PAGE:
Oh, I do like a bit of Gorgonzola

 

 

 

Gorgonzola

The shortest month of the year has been celebrated as a time for feasting since Pagan times, and it’s no coincidence that blue cheeses  form a traditional part of these festivities in many countries. Cheeses made in the Autumn have ripened to their seasonal best, and their rich rewarding flavours make a great excuse to enjoy  a glass of fortified or sticky wine on  a long dark night.

The Grand daddy of all blue cheeses made form cows milk is Gorgonzola.

A benchmark that  has been famous  since at least the 9th century AD,  it was originally created  from  the milk of   ‘tired’  cows returning from pastures high in  the Italian Alps before the onset of the annual  snows. Australia has more than half a dozen blue cheeses adapted from the Gorgonzola recipe, and  mid winter is a good  time to check them  out and perhaps enjoy them with their ancient ancestor.

Gorgonzola  – Dolce and Piccante Italian Gorgonzola  is the ‘original ‘ winter blue cheese and  production is  strictly  controlled.  Whilst the name is a guarantee of origin, it is not a guarantee of  quality  which varies  between the  70 different producers. To make matters more confusing  there are  a number of different types, but Gorgonzola Piccante and Gorgonzola Dolce are the two you are most likely to come across.

 Gorgonzola Piccante

Weighing over  12 Kg  the  large natural rinded wheels are matured side by side in underground cellars, their sides supported by a belt of wooden slats. Gorgonzola Piccante is made from the pre -ripened  milk of several milkings, and requires 3- 4 months maturation. Often referred to as ‘mountain’ Gorgonzola its firm moist texture and strong spicy blue flavors are sought after by enthusiasts looking for the authentic cheese.

Gorgonzola Dolce

Gorgonzola Dolce was adapted from the traditional Gorgonzola method almost 70 years ago, and is made only from  fresh milk. Maturing in just  two months it has a rich sticky creamy texture and slightly sweet blue yeasty finish. These days it has become the most popular of the two and is usually sold in quarters wrapped in thin foil. It is not a good traveller, and should  be freshly cut to appreciate its subtleties.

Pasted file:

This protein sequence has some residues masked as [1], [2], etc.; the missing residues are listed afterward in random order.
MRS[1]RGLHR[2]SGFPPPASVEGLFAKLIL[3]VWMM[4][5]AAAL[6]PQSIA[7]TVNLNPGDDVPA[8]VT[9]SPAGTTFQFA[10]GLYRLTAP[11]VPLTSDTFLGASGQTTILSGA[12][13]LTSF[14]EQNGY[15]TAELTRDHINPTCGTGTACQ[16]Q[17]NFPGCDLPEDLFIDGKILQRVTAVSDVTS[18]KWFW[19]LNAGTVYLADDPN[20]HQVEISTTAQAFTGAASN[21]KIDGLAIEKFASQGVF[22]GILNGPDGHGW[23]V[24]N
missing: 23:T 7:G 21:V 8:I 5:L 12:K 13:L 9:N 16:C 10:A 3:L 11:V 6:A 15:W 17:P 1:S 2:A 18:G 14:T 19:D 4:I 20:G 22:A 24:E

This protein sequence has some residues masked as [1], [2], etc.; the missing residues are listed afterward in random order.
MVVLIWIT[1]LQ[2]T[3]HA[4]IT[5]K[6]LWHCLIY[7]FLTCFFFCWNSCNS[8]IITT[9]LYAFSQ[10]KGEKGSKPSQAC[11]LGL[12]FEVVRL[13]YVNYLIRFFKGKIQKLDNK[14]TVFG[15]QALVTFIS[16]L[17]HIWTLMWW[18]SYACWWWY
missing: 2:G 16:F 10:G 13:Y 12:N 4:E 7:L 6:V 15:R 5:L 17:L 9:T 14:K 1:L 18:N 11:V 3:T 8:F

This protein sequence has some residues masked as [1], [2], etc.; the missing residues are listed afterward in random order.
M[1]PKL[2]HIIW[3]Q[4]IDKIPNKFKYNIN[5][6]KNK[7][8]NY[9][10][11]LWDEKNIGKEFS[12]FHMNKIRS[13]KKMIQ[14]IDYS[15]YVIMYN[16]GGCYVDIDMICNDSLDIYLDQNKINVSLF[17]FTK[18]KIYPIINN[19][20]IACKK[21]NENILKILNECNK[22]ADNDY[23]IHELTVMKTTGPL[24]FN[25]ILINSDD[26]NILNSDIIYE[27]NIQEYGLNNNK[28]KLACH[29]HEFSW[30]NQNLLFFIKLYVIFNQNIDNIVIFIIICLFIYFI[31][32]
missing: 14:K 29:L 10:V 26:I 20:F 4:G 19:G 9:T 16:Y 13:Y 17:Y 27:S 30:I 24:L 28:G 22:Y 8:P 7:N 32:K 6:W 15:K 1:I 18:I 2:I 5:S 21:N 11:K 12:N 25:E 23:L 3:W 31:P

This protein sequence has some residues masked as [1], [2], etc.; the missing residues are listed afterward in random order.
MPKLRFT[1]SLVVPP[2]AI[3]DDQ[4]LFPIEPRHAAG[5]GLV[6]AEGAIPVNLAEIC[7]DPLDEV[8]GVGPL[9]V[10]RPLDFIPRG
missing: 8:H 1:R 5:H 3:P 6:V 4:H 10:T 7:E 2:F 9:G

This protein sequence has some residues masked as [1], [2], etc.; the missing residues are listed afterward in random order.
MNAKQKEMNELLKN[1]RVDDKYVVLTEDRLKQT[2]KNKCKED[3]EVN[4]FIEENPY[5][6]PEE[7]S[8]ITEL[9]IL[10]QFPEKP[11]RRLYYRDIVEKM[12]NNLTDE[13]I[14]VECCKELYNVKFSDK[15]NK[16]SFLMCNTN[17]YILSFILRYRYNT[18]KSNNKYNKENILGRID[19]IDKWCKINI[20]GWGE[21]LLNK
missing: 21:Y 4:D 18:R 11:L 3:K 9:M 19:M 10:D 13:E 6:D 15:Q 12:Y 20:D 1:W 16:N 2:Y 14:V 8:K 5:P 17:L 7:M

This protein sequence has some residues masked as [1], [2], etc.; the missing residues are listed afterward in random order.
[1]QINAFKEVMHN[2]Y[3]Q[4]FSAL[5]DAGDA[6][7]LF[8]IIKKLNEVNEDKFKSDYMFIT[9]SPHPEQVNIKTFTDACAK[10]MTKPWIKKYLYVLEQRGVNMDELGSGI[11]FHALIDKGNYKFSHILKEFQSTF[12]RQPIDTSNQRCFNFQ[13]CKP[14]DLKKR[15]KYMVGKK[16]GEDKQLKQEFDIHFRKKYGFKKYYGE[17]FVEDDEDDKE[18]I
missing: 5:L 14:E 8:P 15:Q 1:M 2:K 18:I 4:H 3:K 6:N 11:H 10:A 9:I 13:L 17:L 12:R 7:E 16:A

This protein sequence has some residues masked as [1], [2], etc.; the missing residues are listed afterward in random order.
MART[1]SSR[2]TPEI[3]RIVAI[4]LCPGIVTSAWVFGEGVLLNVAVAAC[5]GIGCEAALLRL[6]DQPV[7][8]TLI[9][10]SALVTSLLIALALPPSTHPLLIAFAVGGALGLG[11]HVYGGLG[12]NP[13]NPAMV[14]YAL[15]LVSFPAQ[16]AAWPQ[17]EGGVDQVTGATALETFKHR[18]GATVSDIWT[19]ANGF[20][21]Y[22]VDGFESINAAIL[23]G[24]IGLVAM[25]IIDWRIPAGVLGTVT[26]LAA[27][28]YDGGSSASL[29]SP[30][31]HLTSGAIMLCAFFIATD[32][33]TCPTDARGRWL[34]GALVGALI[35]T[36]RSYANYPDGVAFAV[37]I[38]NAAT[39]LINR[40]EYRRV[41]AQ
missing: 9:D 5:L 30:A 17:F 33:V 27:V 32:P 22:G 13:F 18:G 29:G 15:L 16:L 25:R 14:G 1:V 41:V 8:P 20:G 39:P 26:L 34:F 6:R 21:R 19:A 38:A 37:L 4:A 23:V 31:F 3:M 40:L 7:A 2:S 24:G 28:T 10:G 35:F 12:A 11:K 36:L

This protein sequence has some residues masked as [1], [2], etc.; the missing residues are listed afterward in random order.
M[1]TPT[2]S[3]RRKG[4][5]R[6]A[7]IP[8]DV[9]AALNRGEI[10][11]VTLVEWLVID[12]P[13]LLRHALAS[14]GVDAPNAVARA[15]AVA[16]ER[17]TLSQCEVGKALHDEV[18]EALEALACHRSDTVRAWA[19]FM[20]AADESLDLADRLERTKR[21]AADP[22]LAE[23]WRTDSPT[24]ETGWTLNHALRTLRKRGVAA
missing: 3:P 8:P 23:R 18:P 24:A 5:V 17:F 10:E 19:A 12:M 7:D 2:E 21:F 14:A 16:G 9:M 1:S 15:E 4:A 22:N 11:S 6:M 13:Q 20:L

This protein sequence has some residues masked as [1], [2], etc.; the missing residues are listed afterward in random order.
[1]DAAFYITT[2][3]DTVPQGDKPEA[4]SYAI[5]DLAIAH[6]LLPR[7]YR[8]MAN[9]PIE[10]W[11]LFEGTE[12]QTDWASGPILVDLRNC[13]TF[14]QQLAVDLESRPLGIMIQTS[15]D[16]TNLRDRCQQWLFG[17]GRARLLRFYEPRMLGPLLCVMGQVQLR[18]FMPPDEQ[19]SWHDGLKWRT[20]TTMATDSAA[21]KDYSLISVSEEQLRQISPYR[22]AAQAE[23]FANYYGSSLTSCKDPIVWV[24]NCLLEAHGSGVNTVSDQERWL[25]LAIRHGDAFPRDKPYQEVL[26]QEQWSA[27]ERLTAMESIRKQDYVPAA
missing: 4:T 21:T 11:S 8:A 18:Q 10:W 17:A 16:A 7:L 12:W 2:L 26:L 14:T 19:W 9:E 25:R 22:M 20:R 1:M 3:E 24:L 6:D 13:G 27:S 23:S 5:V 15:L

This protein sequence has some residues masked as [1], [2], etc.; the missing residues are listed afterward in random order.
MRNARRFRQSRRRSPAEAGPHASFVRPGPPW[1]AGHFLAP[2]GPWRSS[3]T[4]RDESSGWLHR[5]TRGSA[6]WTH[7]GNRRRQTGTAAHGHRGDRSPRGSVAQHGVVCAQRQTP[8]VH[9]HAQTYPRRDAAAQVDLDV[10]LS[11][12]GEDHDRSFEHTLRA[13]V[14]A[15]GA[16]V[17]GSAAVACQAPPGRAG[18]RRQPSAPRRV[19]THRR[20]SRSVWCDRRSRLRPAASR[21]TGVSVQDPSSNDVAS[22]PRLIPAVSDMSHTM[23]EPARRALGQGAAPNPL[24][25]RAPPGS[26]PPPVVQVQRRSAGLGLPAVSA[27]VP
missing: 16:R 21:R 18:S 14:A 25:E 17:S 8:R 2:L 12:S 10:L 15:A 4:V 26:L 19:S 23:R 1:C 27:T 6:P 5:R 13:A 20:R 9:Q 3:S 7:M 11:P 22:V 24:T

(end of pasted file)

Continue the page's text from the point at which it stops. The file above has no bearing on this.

Gippsland Blue

Gippsland Blue Australia ‘s first  farm made  blue cheese  was created in the early 1980’s at Hillcrest Farm in Gippsland, Victoria. Made from Friesian milk the powdery grey rinded wheels are  matured in damp underground cellars builtbeneath the cheesery. Mild and  creamy with a slight yeasty flavour the texture alters  according to  seasonal conditions.  For a real treat lookout for  bulging cheeses with soft creamy spots scattered amongst the chunky lumps of blue mould.

Endeavour Blue

Described as a ‘gorgonzola type ‘ this is the most complex of any of the blue cheeses made on King Island. It is also the largest of all Australian blues and  weighs in at  a hefty 8-10 Kg . Beneath its reddish  grey  rindlies a distinctive creamy  texture streaked with   steely  blue  veins. At its best when freshly cut fresh from a whole wheel.

Milawa Blue

Made by cheesemaker Steven Russell this natural rinded  blue  from Victoria is traditionally ripened  on wooden pine shelves in the humid maturing rooms of  the old brick butter factory at Milawa. Sightly chalky in texture when young it slowly develops a gentle creamy blue flavour which is  ideal for  beginners.

Stezlecki Blue

Blue cheese made from goats milk is rare because the volatile composition of the milk,  combined with distinctive ripening action of blue mould can produce very  strong and offensive flavours.  This unusual bluefrom Tarago River cheese company was developed  using similar techniques to Gorgonzola, and its  secret is good quality fresh milk, special moulds, and careful timing. Definitely one to enjoy by the use-by- date.